To be sure, the blitzkrieg campaigns of 1939-42 narrowed the economic gap between the Axis and Allies. The Germans very succesfully sucked resources out of occupied Western Europe; at their in 1943 unrequited transfers from France amounted to 8 per cent of German gross national product, equivalent to a third of pre-war French national income. Germany qll but monopolized the exports of the West European countries she occupied. The former Czechoslovakia, to, was substantial net contributor to the German war effort. So deep did Operation Barbarbossa and subsequent offensives penetrate that they captured more than half of Soviet industrial capacity. More over, the Germans were able to treat their empire as a bottomless reservoir of cheap labor. Foreign workers accounted for a fifth of active civilian labor force by 1943. After being put in charge of German armaments production, Albert Speer galvanized the Reich's economy, almost trebling weapons output between 1941 and 1944 by imposing standardization on the manufactures and achieving startling improvements in productivity. The Japanese also performes feat of economic mobilization, increasing aircraft production by a factor of five and a half between 1941 and 1944.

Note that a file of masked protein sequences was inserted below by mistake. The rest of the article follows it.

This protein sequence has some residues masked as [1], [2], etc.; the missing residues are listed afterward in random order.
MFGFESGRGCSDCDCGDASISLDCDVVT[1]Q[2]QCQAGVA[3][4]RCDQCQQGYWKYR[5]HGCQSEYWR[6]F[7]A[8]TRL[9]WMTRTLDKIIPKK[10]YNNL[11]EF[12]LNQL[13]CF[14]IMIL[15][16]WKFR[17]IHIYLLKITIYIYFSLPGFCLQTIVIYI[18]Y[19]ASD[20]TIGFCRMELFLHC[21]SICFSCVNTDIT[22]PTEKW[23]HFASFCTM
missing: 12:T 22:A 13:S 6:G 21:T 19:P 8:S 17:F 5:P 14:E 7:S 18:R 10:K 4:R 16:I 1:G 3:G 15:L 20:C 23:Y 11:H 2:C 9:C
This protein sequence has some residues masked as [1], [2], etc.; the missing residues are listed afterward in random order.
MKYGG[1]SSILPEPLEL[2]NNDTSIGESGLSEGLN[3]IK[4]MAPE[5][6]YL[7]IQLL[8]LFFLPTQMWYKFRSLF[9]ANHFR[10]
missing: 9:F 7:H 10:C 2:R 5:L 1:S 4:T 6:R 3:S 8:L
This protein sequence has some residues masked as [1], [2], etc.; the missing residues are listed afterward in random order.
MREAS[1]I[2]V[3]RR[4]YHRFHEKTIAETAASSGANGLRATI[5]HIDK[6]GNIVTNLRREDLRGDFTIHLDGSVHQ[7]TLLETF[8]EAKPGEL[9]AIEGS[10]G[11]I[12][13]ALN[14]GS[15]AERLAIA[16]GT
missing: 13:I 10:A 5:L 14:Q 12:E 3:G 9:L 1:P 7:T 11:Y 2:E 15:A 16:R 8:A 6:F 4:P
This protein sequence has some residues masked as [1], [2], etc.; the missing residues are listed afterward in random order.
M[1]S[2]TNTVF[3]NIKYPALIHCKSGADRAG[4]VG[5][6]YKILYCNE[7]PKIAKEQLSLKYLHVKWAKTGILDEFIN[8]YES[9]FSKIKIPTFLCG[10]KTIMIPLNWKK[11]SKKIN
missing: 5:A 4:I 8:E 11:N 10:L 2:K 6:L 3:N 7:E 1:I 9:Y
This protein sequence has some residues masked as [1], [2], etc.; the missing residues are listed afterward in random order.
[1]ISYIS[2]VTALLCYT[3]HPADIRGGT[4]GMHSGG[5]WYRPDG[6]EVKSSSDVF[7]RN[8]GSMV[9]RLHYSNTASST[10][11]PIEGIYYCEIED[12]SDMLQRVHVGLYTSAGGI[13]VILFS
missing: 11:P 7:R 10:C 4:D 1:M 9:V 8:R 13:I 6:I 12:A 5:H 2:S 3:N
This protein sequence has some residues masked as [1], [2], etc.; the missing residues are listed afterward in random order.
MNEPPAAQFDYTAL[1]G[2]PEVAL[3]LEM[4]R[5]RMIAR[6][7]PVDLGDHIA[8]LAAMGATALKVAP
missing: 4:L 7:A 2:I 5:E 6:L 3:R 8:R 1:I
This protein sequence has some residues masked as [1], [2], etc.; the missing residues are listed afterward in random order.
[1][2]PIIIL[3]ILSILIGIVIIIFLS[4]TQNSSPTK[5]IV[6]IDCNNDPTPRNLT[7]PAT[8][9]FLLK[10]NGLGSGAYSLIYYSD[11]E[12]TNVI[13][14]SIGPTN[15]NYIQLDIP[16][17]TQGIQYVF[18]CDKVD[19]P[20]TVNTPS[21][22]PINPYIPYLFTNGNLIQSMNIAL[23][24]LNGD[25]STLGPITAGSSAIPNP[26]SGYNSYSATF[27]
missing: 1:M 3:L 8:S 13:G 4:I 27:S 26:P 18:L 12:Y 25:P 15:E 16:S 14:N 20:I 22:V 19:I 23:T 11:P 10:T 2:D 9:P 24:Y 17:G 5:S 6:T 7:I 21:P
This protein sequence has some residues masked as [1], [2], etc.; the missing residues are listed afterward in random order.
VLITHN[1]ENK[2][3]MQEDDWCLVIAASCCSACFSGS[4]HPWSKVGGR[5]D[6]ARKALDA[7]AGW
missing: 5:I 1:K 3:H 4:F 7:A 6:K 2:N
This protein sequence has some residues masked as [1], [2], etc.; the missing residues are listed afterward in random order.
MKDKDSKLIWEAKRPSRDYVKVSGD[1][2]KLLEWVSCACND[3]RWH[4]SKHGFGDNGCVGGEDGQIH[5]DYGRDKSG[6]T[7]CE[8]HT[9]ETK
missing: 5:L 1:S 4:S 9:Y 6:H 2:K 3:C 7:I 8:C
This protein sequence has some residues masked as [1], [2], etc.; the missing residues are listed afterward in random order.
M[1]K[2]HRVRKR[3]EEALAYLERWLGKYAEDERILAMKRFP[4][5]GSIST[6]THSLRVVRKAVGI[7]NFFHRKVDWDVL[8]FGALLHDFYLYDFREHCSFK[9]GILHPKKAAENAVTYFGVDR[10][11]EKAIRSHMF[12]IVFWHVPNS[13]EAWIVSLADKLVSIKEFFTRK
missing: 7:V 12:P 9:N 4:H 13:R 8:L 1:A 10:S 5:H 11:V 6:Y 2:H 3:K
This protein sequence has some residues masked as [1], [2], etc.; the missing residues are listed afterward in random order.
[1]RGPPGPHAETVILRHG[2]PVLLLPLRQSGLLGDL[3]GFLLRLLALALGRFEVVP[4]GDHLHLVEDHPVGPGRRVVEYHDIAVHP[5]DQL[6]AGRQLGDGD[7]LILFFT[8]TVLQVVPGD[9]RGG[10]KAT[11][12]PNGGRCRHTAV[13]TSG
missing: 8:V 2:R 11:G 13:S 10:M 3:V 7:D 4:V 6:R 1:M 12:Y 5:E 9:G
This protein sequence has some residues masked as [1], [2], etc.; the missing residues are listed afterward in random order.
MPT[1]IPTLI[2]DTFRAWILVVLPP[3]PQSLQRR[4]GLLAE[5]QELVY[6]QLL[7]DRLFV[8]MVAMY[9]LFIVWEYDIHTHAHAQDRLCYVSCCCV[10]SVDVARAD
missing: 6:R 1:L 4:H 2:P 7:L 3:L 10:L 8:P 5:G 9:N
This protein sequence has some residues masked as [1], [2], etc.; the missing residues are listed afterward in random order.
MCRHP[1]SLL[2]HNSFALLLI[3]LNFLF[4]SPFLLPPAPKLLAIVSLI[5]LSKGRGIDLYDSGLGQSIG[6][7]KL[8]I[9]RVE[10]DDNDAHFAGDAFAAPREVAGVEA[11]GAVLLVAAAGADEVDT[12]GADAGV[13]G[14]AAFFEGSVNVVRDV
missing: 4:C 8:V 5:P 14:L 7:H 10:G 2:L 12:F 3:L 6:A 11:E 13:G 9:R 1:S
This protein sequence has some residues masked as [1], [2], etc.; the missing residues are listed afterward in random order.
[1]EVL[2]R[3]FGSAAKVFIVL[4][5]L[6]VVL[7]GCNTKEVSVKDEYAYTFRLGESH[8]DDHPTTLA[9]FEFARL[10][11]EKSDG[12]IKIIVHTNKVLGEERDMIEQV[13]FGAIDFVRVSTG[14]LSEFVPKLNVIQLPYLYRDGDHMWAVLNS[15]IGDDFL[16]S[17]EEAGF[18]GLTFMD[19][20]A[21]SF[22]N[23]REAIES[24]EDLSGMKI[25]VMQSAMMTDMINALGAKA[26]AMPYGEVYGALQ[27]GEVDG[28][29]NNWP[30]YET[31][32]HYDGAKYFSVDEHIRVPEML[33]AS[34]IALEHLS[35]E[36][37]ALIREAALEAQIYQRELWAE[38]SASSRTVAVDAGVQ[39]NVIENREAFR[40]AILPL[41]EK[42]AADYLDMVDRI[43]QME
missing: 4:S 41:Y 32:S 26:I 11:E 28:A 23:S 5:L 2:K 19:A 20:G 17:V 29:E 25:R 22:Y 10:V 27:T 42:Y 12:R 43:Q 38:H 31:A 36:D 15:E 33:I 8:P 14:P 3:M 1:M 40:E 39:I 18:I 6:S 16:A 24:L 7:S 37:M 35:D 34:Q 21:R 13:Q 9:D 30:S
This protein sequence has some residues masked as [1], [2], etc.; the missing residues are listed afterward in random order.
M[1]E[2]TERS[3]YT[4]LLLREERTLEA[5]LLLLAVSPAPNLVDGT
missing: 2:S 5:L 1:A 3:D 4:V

Yet it was nowhere near enough. The Big Three had vastly superior material resources. In 1940, when Germany and Italy had faced Britian and France, the latter combination's total economic output had been roughly two-thirds that of the other side;s. The defeat of France and Poland lengthened the odds against Britain, but the German invasion of the Soviet Union restored economic balance. With the entry of the United States into the war, the scales tipped the other way; indeed, they all toppled over. Combined Allied GDP was twice that of the principal Axis powers and their dependencies in 1942. It was roughly three times in 1943, and the ratio continued to rise as the war went on, largely as a result of the rapid growth of the US economy. Between 1942 and 1944 American military spending was nearly twice that of the Germany and Japan combined. It is difficult to see how different strategic decisions could have prevented this disastrous lengthening of economic odds against Axis victory. So much increment in Allied production simply lay beyond the reach of Axis arms, in the United States and beyond the Urals. Moreover, the additional oilfields that might have come within Hitler's reach had he fought the war differently were still far too modest in their output to have narrowed significantly the petroleum gap between the two sides.